Whatever the combination of digital video technologies, quality of experience (QoE) seems to be the word of the day. With competition and expectations both on the rise, ensuring that consumer QoE is high has become increasingly more important, even as it has become more difficult to achieve.
In fact, the Comcast Media Center (CMC) has identified eight touch points where video quality should be measured, including:
- content source
- master control facility
- MPEG encoders and multiplexors
- point of entry into CMC facilities where MPEG is encapsulated onto IP
- interface with the IP delivery system
- QAM devices
- set-top box
- consumer video display
According to CMC VP Quality Assurance Dave Higgins, there are a lot of testing tools available today. Some measure delivery of content, whether the pipe is working, what types of impairments could be impacting video. The CMC also has a video processing grading system to determine HD delivery performance.
But he’d like it to do more.
“What that system doesn’t do is measure impacts downstream,” Higgins said. “There is not a device out there per se that would allow us to plug video into it and give you a numerical rating or some kind of rating to tell you how good the video looks.”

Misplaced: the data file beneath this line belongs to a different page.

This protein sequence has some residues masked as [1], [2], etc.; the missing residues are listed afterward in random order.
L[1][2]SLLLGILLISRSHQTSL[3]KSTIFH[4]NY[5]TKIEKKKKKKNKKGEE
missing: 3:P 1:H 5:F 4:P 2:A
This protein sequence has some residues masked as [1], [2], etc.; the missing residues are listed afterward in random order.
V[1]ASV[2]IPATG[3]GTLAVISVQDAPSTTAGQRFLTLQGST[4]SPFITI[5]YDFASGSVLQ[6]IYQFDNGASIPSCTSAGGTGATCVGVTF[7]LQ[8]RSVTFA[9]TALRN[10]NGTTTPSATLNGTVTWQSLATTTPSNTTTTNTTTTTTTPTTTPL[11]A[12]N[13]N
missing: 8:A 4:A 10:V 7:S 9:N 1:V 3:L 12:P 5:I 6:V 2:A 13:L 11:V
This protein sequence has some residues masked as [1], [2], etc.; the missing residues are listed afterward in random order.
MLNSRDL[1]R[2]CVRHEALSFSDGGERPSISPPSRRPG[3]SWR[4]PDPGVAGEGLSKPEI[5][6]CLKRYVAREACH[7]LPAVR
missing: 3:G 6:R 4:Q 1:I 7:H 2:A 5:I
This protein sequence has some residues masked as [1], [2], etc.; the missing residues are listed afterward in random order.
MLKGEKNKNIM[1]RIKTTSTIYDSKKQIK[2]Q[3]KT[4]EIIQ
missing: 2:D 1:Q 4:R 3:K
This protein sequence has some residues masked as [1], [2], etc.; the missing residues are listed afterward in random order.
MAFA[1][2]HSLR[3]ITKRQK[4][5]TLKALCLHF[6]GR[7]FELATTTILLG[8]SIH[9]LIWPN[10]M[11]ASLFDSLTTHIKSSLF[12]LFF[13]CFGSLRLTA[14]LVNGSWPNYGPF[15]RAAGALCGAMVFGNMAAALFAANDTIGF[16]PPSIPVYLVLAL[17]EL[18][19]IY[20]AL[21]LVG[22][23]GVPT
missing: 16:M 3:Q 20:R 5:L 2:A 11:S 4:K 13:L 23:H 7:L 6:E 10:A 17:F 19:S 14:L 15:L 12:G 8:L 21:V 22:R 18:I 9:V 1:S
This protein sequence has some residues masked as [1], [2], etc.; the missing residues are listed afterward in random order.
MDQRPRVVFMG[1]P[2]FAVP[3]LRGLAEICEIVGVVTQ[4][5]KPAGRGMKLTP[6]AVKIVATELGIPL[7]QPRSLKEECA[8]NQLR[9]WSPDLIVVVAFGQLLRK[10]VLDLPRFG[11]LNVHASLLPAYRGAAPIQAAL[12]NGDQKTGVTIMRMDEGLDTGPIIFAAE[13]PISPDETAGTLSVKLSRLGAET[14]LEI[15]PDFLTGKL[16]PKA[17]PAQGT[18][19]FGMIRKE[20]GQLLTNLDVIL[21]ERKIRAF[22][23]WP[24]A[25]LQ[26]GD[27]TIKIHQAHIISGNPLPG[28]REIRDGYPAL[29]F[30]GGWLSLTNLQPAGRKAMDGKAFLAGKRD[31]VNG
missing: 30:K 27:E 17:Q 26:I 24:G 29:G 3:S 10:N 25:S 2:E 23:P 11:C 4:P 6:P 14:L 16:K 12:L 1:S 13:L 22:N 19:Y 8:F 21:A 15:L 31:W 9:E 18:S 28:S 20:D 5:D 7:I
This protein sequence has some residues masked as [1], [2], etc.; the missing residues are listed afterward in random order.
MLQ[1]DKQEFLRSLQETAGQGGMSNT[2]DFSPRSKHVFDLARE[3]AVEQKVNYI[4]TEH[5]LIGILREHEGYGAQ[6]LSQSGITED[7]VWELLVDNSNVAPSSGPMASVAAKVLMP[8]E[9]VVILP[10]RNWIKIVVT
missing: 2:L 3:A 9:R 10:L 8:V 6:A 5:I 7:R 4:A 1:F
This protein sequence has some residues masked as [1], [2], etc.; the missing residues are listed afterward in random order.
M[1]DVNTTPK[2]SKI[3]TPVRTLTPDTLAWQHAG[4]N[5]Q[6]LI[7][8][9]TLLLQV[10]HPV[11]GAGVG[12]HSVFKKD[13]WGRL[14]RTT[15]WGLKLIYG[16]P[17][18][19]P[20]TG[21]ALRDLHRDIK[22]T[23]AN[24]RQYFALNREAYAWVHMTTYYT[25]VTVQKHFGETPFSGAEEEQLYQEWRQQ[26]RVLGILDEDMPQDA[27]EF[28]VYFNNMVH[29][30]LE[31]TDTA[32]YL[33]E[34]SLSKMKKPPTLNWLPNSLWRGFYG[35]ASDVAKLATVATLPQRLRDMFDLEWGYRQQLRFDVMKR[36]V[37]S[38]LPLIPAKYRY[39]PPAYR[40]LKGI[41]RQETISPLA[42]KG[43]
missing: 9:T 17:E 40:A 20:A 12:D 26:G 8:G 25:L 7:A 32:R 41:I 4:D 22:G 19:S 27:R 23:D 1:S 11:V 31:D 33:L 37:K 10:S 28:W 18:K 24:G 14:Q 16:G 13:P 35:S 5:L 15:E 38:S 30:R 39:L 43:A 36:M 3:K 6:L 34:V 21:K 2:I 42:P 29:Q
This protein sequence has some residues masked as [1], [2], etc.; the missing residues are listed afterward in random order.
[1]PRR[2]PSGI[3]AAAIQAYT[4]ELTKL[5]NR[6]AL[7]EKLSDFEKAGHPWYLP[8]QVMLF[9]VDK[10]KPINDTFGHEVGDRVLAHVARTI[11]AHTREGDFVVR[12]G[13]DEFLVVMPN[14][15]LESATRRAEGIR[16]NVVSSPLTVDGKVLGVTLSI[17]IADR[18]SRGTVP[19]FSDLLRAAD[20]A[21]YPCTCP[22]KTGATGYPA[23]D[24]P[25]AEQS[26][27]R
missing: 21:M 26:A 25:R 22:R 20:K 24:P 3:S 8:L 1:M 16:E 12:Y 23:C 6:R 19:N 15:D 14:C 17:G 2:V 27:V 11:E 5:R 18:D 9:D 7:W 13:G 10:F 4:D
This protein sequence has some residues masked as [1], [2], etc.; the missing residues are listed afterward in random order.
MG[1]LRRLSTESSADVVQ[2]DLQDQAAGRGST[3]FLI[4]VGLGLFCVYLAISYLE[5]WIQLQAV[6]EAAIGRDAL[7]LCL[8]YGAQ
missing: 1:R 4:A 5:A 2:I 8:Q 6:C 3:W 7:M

The CMC is looking for a device that would give it a real-time assessment of the impairments, by way of what Higgins termed a video mean opinion score (MOS).
Vendors are working towards this Holy Grail.
“I see an evolution where probes look at content, look at the TV set like a subscriber,” Rob Flask, product line manager, JDSU communications T&M business segment, said. “Right now (they) are looking at things like frozen black screen, low and high audio, for gross errors.”
Flask said that one goal is for the technology to evolve to the point where the testing equipment says, ‘the picture doesn’t look good.’
Still looking toward the future, Eric Conley, CEO, Mixed Signals, said MSOs also are asking for real-time 24/7 monitoring further out in their networks. “Pretty soon, we will be monitoring out to the customer premise and it will all be tied together in a unified view of the health of the entire network.”